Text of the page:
Personally I wouldn't, it's not for the motorist to check after the event, but for the council to make clear the restrictions before the event.

 

it was 12:38

Link to post
Share on other sites

it was 12:38

 

On the PCN there should be (although not always) 'seen from xxx to xxx', which is the observation time the CEO made before issuing a ticket.

 

If there is no obs time that's another point in your favour because it means he did not make sufficient obs to ascertain whether loading/unloading was taking place.

 

Did you tell him you were delivering when he spoke to you?

Link to post
Share on other sites

OK Newham PCN's have Obs Start Time, which i presume is 12.38, and Time of Contravention.

What's the time of Contravention?

 

It doesn't have any time of contravention ... just 12:38 and the date of contravention

Link to post
Share on other sites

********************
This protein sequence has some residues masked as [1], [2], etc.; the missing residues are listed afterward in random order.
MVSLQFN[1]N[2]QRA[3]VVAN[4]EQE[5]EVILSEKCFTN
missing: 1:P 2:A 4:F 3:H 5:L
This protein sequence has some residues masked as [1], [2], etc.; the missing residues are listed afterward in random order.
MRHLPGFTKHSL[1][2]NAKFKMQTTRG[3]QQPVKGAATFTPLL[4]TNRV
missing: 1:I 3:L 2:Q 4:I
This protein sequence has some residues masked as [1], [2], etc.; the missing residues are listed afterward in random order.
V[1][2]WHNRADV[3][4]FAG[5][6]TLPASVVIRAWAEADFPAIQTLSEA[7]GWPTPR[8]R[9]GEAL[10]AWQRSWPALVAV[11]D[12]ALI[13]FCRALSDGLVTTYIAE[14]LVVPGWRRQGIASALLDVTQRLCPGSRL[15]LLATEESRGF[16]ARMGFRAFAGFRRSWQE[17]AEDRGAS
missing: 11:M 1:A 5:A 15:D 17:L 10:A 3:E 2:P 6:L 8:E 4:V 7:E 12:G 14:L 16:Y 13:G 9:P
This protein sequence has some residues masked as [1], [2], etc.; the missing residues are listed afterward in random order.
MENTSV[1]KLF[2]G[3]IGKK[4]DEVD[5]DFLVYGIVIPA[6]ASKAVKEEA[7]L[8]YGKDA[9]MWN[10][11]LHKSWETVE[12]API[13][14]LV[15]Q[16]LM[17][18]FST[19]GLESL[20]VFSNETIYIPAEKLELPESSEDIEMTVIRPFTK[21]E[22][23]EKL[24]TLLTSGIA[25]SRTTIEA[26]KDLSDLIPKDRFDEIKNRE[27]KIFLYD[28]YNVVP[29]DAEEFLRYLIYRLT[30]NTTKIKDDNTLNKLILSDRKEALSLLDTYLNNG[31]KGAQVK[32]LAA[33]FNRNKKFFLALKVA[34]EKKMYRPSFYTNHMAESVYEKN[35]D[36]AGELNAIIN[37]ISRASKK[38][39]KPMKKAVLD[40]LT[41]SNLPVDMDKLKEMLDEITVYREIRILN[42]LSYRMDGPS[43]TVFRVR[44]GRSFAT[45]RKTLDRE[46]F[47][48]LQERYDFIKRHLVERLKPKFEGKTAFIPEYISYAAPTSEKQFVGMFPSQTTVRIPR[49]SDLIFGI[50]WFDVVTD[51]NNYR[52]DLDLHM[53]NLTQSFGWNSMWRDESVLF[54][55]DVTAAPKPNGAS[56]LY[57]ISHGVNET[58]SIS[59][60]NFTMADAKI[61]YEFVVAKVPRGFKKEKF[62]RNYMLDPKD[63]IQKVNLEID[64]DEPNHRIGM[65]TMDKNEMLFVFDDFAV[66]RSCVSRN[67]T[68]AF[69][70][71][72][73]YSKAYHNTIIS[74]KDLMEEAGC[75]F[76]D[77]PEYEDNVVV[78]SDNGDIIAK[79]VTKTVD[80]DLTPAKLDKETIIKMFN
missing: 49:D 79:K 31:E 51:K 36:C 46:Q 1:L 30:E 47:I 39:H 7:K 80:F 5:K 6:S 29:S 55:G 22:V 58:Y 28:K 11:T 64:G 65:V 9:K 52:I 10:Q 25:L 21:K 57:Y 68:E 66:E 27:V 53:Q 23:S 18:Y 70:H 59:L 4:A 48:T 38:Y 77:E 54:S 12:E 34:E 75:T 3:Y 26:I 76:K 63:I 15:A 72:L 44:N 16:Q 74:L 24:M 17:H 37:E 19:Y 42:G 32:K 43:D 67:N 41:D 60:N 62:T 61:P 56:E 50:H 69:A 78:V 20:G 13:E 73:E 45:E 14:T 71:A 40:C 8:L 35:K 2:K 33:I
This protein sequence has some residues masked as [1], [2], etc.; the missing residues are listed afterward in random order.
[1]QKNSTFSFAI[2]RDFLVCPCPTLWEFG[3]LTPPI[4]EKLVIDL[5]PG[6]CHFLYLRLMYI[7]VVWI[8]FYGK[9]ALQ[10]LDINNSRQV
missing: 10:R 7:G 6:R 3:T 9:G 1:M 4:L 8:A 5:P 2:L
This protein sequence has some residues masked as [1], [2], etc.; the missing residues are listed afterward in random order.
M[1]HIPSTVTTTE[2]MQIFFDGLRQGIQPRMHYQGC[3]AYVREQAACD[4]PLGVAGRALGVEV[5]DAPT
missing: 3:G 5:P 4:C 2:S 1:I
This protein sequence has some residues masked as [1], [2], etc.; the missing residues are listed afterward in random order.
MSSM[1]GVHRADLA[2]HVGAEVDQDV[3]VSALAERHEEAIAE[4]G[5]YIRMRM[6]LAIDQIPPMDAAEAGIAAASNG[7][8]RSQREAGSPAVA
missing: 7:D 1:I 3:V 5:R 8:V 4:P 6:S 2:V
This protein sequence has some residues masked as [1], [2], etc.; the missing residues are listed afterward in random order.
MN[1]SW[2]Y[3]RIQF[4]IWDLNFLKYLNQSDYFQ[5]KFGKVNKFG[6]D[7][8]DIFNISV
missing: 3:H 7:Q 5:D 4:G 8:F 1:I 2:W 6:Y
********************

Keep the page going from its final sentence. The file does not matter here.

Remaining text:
Ok so no observation time at all. Re delivery note, it would help if you can get confirmation from your customer.

 

Did you tell the CEO you were delivering when he spoke to you?

 

Dear Sir,

 

pcnlink3.gif No: XXXXXX

I wish to challenge the above Penalty Charge Notice on the grounds that the contravention did not occur.

 

On [date] my vehicle was issued with a Penalty Charge Notice for the reason of [offence code and official reason for issue as stated on the Penalty Charge Notice.]

I was parked in a shared use bay whilst unloading goods to XX Caledon Road.

 

Please find enclosed evidence to this effect, in the form of confirmation from Mr XXX of XX Caledon Road.

 

The PCN shows that no observation time was made, which is insufficient for the CEO to ascertain whether loading/unloading is taking place. This is at variance with Newham's own parking enforcement policy which allows for 5 minutes observation.

 

Loading/unloading is an exemption to contravention 23.

 

Therefore the alleged contravention did not occur.

 

For this reason I look forward to receiving notification that the Penalty Charge Notice has been cancelled.

Edited by Michael Browne
Link to post
Share on other sites

Ok so no observation time at all. Re delivery note, it would help if you can get confirmation from your customer.

 

Did you tell the CEO you were delivering when he spoke to you?